Less than two miles from home I caught a stoplight.  I thought about sneaking through the cross walk, playing the part of the annoying inscrutable cyclist, but there were too many cars so I waited.  I hoped that I'd put enough distance between me and the worst of the deluge, that maybe there'd be just enough time to get to my house before I got caught in another burst of rain.  I was only a little damp as it was, and didn't think things were going to get too bad before I finished.

That's when I looked to my left and saw nothing.  There should have been a street leading half a mile to a track and gym, buildings and an entrance gate.  Instead, there was nothing.

50 meters down the road, the world ended in a turbulent swirl of gray nothing.  I watched appalled as two men jogging down the sidewalk towards the wall suddenly were blown almost to the ground.  They flailed helplessly as the storm engulfed them in a wall of white water.  Horrified, I could only watch as the gray nothingness began to devour the street, moving towards me.  I shook my head and stared at the stoplight, praying it would change.  I heard the driver in the car behind me swear loudly, then frantically roll his window shut.  I braced myself against the curb and waited for the inevitable barrage of water.  The sound was immense, a steady roaring in my ears as the monster neared.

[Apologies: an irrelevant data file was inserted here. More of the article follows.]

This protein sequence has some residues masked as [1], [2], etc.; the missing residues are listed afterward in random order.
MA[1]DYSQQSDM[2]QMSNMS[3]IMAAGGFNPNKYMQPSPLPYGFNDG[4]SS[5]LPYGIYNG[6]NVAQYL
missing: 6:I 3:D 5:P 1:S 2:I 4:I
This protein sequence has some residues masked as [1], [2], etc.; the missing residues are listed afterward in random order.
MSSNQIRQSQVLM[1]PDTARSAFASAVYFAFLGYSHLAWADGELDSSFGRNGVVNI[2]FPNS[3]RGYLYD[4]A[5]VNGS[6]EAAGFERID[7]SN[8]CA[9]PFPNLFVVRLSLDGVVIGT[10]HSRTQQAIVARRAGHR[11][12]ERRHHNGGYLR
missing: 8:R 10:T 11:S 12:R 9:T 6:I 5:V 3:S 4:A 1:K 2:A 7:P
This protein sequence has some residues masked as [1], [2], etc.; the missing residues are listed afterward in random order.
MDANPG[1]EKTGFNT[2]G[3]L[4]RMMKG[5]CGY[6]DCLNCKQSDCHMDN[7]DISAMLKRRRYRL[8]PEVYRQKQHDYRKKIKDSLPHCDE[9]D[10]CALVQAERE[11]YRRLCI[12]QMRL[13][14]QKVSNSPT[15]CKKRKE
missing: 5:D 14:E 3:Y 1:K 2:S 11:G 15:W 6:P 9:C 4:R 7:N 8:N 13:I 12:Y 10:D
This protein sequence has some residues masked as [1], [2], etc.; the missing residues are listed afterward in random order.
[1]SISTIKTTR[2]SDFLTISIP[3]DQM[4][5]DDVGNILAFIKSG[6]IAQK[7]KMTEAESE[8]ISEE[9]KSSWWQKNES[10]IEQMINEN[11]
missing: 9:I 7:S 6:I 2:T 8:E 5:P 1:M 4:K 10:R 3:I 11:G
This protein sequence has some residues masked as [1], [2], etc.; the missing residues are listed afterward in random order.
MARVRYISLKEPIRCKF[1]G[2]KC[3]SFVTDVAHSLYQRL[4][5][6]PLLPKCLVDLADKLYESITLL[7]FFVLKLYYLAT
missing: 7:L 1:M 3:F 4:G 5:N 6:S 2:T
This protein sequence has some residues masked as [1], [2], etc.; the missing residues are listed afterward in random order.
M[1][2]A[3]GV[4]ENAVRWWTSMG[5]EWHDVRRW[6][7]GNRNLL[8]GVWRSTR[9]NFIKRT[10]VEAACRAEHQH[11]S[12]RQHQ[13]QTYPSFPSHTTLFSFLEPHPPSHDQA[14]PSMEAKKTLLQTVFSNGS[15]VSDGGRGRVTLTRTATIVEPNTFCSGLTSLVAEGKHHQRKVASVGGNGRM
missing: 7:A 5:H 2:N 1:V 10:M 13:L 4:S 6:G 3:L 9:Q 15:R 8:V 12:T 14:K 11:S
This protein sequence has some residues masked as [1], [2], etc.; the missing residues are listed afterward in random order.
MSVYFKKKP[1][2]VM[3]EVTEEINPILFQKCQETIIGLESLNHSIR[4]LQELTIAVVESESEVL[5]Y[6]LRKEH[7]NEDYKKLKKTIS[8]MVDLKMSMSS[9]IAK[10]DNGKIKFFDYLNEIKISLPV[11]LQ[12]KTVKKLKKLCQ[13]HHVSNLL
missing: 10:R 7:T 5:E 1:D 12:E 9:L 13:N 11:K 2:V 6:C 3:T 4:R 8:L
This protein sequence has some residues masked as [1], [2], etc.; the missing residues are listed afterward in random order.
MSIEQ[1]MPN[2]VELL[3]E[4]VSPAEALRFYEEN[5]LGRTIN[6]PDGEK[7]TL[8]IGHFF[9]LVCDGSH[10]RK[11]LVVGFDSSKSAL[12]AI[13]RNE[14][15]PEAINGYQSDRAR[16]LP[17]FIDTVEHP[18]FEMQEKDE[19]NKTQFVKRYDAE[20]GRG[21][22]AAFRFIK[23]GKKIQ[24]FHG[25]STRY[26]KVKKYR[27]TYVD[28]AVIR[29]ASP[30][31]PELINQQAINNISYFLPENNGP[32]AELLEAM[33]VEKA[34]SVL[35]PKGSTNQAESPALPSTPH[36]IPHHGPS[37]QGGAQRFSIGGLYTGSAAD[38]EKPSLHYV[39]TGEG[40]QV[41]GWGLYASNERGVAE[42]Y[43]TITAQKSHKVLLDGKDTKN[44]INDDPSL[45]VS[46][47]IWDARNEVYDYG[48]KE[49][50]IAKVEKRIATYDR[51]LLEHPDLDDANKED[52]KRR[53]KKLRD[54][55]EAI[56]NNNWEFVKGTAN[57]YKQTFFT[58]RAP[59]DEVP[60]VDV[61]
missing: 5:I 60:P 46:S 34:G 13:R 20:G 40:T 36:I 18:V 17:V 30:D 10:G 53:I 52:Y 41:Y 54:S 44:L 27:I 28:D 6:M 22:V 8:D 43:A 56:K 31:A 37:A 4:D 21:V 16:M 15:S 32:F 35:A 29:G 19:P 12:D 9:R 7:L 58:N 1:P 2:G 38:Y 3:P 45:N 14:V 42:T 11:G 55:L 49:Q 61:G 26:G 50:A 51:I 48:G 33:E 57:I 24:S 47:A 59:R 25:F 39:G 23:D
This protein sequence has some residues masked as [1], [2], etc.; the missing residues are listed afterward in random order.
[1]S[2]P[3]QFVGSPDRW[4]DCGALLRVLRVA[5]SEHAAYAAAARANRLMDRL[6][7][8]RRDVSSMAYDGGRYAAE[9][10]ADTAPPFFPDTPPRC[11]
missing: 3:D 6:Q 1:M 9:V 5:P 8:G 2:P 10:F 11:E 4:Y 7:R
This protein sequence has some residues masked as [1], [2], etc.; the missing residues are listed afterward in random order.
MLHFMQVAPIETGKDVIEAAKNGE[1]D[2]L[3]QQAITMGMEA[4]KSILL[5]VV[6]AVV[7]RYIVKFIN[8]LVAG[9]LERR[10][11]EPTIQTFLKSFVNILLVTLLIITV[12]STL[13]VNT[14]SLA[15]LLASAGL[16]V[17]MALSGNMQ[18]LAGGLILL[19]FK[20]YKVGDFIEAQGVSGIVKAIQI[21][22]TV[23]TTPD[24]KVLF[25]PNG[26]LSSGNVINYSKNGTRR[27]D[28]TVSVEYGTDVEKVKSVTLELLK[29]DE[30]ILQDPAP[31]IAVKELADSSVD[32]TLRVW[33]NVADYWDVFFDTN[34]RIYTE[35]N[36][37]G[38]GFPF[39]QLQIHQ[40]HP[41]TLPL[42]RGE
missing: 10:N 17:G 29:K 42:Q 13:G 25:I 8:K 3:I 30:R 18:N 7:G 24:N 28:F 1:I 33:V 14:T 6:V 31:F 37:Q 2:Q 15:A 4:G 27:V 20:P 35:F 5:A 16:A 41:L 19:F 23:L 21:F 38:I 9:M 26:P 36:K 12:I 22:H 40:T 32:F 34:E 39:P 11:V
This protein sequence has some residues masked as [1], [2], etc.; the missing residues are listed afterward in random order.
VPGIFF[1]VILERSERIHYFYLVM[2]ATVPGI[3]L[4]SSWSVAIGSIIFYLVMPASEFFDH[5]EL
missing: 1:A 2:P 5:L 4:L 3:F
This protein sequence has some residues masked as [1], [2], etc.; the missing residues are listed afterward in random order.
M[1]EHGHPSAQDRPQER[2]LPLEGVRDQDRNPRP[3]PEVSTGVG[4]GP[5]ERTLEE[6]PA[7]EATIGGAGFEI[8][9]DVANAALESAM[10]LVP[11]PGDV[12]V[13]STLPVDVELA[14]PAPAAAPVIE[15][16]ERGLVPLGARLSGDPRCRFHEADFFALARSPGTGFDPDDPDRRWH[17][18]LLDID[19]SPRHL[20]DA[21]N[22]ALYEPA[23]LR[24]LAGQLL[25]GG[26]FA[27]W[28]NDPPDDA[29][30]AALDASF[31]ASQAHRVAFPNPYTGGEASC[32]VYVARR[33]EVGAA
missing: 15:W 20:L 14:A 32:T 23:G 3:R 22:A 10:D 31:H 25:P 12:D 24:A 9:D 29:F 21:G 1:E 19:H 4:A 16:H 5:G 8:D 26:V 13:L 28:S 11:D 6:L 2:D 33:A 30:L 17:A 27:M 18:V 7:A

Then it hit.  Like being caught in a wave crashing near shore, I was completely submerged in the swirling vortex of water.  I struggled to remain upright when the light changed and I soggily clipped into my pedals and took off.  Each pedal stroke was an effort in the suddenly flooded street.  Each buffet of wind nearly blew me off the road and sent me rolling into the mud.  Cars stuck behind me at the light cautiously creeped around me in the maelstrom.  I could barely make out their faces, aghast and staring at my plight.  Several times I considered pulling off, walking my bike into the lee side of a building, waiting out what might be the worst front edge of the storm.  But what if it didn't get better?  I had to get home.

A lifetime later, and a mile down the road, I again pedaled out of the storm.  I was dripping wet; my shoes felt like buckets of water attached to my legs.  I spun my heart out down the road, every ounce of energy combined with pure adrenaline and panic to propel me homeward.  I made the final turn onto my street and forewent the customary victory lap down the block, instead pulling into the driveway immediately.  The pavement here was still dry.  I coasted into the garage, dismounted and spun back to the open door just in time to see the whole world disappear into the mouth of the same monster I had just escaped.  10 seconds, maybe 15, and I would have been back in that mess of wind and water.

I closed the garage on the roar of the storm and turned towards the door leading to safety, warmth, and hopefully dinner.  I was shaking, whether from the cold and the water, or perhaps, because I'd left my dignity out on the road in a puddle somewhere.  Either way, I was home.

Some rides are more exciting than others, especially when you're least expecting it.